We’ve spoken to Esra Alhamal about the art of Islamic illumination, Azeezat Adeola about mindfulness in knitting and how to get started and knitting for social issues, Neda about pole fitness, body confidence and online trolls, Chaimaa Creates about baking and cake design, Katie Haseeb about illustrating and fine arts, Brooke Benoit about jewellery design, Firdaws Clotaire about ceramics and pottery-making, and Zainab Alema about her journey to becoming a professional rugby player and encouraging more Muslim women to get involved in sports.
Last month we spoke to Enduro cyclist and Mountain Biker Iman.
If you would like to interview a Muslim woman about her hobby/hustle, get in touch: email@example.com
I call myself a quilter and natural dyer, but I’m also a forager, gardener and anti-capitalist hippie who loves for her sisters what she loves for herself.
I was first introduced to quilting via my late aunt Jeanette Johnson, who used to make all sorts of amazing things with her sewing machine, including quilts for my three oldest children, one of which I still have. And my first introduction to dyeing with plants came about via a homeschool science experiment I did with my kids back in 2018. I kept at it long after they lost interest.
My favorite thing about quilting and natural dyeing is the story and heritage that comes with practicing both of these art forms; the Black diaspora has a very rich botanical and fiber heritage that I feel called to remember and imagine, mashaAllah. I also really love when I’m able to bring my designs to life! There’s such an enriching education that happens, which keeps me coming back to it over and over again.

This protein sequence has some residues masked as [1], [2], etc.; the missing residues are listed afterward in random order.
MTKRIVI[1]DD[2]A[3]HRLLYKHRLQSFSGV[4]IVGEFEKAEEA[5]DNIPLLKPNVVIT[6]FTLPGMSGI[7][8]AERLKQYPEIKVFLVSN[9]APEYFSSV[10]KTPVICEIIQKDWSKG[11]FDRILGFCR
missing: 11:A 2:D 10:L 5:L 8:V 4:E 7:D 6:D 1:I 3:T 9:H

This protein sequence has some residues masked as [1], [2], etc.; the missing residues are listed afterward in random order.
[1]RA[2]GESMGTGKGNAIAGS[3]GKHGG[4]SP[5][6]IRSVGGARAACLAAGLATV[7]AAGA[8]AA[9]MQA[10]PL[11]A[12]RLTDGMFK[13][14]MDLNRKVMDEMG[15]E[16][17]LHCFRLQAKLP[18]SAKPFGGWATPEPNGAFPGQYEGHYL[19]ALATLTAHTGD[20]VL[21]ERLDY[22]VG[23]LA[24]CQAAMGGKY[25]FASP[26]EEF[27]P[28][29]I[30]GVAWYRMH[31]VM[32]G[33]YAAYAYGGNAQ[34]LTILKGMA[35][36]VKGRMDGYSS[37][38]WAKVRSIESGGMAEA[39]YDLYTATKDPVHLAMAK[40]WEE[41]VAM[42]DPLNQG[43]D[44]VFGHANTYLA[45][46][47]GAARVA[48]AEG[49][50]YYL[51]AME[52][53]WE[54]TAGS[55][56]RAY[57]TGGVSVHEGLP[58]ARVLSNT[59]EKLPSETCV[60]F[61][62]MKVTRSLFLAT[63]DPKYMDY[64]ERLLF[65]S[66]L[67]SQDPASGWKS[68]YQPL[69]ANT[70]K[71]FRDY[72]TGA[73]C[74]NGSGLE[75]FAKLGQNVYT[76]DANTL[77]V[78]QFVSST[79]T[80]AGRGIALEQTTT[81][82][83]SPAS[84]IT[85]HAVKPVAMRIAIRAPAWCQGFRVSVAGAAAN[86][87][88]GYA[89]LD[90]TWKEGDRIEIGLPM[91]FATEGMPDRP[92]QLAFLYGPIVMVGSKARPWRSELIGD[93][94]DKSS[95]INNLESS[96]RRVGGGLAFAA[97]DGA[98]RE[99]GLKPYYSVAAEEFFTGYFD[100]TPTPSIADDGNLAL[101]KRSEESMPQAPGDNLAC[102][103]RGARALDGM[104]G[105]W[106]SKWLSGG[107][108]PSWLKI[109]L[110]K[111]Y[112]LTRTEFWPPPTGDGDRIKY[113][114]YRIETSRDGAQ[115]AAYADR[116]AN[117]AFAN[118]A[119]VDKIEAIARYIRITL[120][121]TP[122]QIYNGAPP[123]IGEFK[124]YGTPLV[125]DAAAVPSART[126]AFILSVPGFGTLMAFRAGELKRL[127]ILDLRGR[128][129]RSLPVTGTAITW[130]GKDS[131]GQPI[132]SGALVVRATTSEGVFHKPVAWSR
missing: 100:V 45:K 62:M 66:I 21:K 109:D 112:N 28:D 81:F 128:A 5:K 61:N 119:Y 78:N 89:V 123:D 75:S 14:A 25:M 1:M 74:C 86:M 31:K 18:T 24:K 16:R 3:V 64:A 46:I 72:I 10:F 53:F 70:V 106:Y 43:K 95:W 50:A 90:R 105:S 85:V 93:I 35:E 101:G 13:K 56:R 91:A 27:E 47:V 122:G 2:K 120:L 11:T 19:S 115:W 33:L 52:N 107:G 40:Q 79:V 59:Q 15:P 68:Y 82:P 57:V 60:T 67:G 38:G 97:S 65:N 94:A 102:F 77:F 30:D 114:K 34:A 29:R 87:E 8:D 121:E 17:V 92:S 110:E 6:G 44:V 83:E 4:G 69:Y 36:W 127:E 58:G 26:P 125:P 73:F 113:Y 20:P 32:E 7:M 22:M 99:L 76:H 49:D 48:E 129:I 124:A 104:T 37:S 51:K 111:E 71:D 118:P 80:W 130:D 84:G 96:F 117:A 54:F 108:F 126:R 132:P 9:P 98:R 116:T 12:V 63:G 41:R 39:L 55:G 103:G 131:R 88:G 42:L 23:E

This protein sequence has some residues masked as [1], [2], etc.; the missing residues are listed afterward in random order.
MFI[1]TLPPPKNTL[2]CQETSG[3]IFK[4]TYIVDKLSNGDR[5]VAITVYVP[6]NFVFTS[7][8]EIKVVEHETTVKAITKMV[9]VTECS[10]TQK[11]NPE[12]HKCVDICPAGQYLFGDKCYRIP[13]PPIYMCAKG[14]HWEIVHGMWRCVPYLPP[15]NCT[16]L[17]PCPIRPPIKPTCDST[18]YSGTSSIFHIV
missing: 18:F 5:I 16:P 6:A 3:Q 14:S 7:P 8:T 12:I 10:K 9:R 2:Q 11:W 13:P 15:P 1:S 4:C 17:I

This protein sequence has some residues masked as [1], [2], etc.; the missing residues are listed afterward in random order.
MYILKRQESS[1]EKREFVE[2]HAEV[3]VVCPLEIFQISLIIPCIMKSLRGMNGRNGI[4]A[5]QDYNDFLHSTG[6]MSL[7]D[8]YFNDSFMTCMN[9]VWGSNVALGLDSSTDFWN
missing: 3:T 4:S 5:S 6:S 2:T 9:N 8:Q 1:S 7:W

I think the most challenging thing about quilting or dyeing comes when I’m learning a new skill, like piecing together curves or figuring out the math to make a design a reality.
Staying motivated can be challenging, but I’ve found that staying disciplined is where my focus should be. This is meaningful, purposeful, beautiful, creative work for me, alhamdulillah. It brings together so many of my interests but also allows me to call into the present my specific cultural heritage, but also the legacy Muslims have carried historically as artisans, gardeners, foragers & stewards who love to share beauty with the world through what they make & create with their hands. When you feel honored to be doing the work you’re doing, staying disciplined is much more important than how motivated one feels on a given day. So I believe that giving a specific amount of time each day to your craft will help you to remain steady on the course.
I’m most proud of the small quilt I made for a US-based organization called Welcome Blanket, which tasks makers of different kinds to craft a blanket for a newly-settled immigrant or refugee arriving in the US for the first time. My husband and I collaborated on it (my quilt, his words). It was such an inspiring labor of love and welcome, and one of the requirements was that it should hurt a little to give it away. It definitely did, and it’s my favorite quilt to date, mashaAllah. I pray it’s serving the recipient family well, inshaAllah.